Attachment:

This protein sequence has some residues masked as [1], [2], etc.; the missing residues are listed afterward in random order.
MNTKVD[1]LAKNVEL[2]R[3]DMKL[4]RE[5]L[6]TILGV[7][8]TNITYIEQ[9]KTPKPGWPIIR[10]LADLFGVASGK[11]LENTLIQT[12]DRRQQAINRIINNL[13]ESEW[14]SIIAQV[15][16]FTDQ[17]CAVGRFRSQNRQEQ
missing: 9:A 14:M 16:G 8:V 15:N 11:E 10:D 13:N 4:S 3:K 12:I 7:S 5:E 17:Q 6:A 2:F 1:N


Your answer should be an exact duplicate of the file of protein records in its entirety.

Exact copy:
This protein sequence has some residues masked as [1], [2], etc.; the missing residues are listed afterward in random order.
MNTKVD[1]LAKNVEL[2]R[3]DMKL[4]RE[5]L[6]TILGV[7][8]TNITYIEQ[9]KTPKPGWPIIR[10]LADLFGVASGK[11]LENTLIQT[12]DRRQQAINRIINNL[13]ESEW[14]SIIAQV[15][16]FTDQ[17]CAVGRFRSQNRQEQ
missing: 9:A 14:M 16:G 8:V 15:N 11:E 10:D 13:N 4:S 3:K 12:I 7:S 5:E 17:Q 6:A 2:F 1:N